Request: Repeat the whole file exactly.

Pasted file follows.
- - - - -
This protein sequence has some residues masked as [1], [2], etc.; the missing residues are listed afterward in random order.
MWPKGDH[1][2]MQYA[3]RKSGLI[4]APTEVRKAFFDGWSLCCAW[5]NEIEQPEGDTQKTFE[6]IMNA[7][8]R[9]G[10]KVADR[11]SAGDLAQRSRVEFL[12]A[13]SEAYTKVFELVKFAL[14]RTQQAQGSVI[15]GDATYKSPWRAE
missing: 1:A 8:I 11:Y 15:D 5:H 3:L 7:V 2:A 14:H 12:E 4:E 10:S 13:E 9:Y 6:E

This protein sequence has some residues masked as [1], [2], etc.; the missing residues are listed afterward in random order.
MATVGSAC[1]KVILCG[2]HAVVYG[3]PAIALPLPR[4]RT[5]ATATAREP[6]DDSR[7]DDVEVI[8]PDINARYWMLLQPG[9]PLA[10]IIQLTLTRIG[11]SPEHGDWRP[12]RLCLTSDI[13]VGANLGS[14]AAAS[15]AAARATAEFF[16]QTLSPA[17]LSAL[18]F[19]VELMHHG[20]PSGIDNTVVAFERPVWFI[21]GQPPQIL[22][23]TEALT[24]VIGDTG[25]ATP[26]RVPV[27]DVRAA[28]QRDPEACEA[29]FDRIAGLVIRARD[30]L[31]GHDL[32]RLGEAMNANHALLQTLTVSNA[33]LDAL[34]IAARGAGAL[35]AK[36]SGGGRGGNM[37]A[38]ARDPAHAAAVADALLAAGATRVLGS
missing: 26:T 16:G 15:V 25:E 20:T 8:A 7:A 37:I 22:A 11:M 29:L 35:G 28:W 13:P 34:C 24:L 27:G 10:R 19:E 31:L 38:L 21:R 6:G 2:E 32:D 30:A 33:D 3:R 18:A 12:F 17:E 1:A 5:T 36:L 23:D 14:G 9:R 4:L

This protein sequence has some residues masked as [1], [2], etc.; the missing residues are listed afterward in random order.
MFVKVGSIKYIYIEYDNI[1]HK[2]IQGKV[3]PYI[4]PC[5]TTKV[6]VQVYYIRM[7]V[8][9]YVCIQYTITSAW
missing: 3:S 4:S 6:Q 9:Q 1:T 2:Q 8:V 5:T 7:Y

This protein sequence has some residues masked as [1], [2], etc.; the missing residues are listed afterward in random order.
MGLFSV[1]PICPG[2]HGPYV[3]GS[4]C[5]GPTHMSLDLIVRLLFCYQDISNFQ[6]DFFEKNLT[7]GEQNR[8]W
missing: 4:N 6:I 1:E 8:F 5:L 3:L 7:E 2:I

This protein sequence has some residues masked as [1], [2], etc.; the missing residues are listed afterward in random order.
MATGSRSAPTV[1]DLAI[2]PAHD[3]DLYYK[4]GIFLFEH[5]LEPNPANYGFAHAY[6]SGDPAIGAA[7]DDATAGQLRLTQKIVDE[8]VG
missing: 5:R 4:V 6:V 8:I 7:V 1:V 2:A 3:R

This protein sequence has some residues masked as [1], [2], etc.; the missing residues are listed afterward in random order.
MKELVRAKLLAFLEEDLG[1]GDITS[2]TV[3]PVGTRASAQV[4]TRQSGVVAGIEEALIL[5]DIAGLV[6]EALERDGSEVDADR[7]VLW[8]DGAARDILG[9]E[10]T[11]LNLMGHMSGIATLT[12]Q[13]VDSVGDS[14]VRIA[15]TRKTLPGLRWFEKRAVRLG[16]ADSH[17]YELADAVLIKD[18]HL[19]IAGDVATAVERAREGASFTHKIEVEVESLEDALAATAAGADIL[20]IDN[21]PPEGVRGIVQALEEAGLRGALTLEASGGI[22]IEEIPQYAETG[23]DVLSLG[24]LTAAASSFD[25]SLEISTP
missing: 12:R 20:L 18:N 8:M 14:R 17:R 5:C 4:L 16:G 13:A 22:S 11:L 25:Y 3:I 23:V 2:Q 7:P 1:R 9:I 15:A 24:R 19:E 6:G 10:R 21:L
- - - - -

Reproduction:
This protein sequence has some residues masked as [1], [2], etc.; the missing residues are listed afterward in random order.
MWPKGDH[1][2]MQYA[3]RKSGLI[4]APTEVRKAFFDGWSLCCAW[5]NEIEQPEGDTQKTFE[6]IMNA[7][8]R[9]G[10]KVADR[11]SAGDLAQRSRVEFL[12]A[13]SEAYTKVFELVKFAL[14]RTQQAQGSVI[15]GDATYKSPWRAE
missing: 1:A 8:I 11:Y 15:D 5:H 3:L 7:V 2:A 14:H 12:E 4:E 10:S 13:E 9:Y 6:E

This protein sequence has some residues masked as [1], [2], etc.; the missing residues are listed afterward in random order.
MATVGSAC[1]KVILCG[2]HAVVYG[3]PAIALPLPR[4]RT[5]ATATAREP[6]DDSR[7]DDVEVI[8]PDINARYWMLLQPG[9]PLA[10]IIQLTLTRIG[11]SPEHGDWRP[12]RLCLTSDI[13]VGANLGS[14]AAAS[15]AAARATAEFF[16]QTLSPA[17]LSAL[18]F[19]VELMHHG[20]PSGIDNTVVAFERPVWFI[21]GQPPQIL[22][23]TEALT[24]VIGDTG[25]ATP[26]RVPV[27]DVRAA[28]QRDPEACEA[29]FDRIAGLVIRARD[30]L[31]GHDL[32]RLGEAMNANHALLQTLTVSNA[33]LDAL[34]IAARGAGAL[35]AK[36]SGGGRGGNM[37]A[38]ARDPAHAAAVADALLAAGATRVLGS
missing: 26:T 16:G 15:V 25:E 20:T 8:A 7:A 37:I 22:A 11:M 29:L 35:G 28:W 13:P 34:C 24:L 27:G 10:R 19:E 31:L 38:L 21:R 6:G 2:E 32:D 30:A 33:D 3:R 18:A 12:F 17:E 1:A 5:T 36:L 23:D 14:G 9:R 4:L

This protein sequence has some residues masked as [1], [2], etc.; the missing residues are listed afterward in random order.
MFVKVGSIKYIYIEYDNI[1]HK[2]IQGKV[3]PYI[4]PC[5]TTKV[6]VQVYYIRM[7]V[8][9]YVCIQYTITSAW
missing: 3:S 4:S 6:Q 9:Q 1:T 2:Q 8:V 5:T 7:Y

This protein sequence has some residues masked as [1], [2], etc.; the missing residues are listed afterward in random order.
MGLFSV[1]PICPG[2]HGPYV[3]GS[4]C[5]GPTHMSLDLIVRLLFCYQDISNFQ[6]DFFEKNLT[7]GEQNR[8]W
missing: 4:N 6:I 1:E 8:F 5:L 3:L 7:E 2:I

This protein sequence has some residues masked as [1], [2], etc.; the missing residues are listed afterward in random order.
MATGSRSAPTV[1]DLAI[2]PAHD[3]DLYYK[4]GIFLFEH[5]LEPNPANYGFAHAY[6]SGDPAIGAA[7]DDATAGQLRLTQKIVDE[8]VG
missing: 5:R 4:V 6:V 8:I 7:V 1:V 2:A 3:R

This protein sequence has some residues masked as [1], [2], etc.; the missing residues are listed afterward in random order.
MKELVRAKLLAFLEEDLG[1]GDITS[2]TV[3]PVGTRASAQV[4]TRQSGVVAGIEEALIL[5]DIAGLV[6]EALERDGSEVDADR[7]VLW[8]DGAARDILG[9]E[10]T[11]LNLMGHMSGIATLT[12]Q[13]VDSVGDS[14]VRIA[15]TRKTLPGLRWFEKRAVRLG[16]ADSH[17]YELADAVLIKD[18]HL[19]IAGDVATAVERAREGASFTHKIEVEVESLEDALAATAAGADIL[20]IDN[21]PPEGVRGIVQALEEAGLRGALTLEASGGI[22]IEEIPQYAETG[23]DVLSLG[24]LTAAASSFD[25]SLEISTP
missing: 12:R 20:L 18:N 8:M 14:R 17:R 5:C 4:L 16:G 13:A 22:S 11:L 25:Y 3:I 23:V 2:Q 7:P 1:R 9:I 15:A 24:R 19:E 6:G 10:R 21:L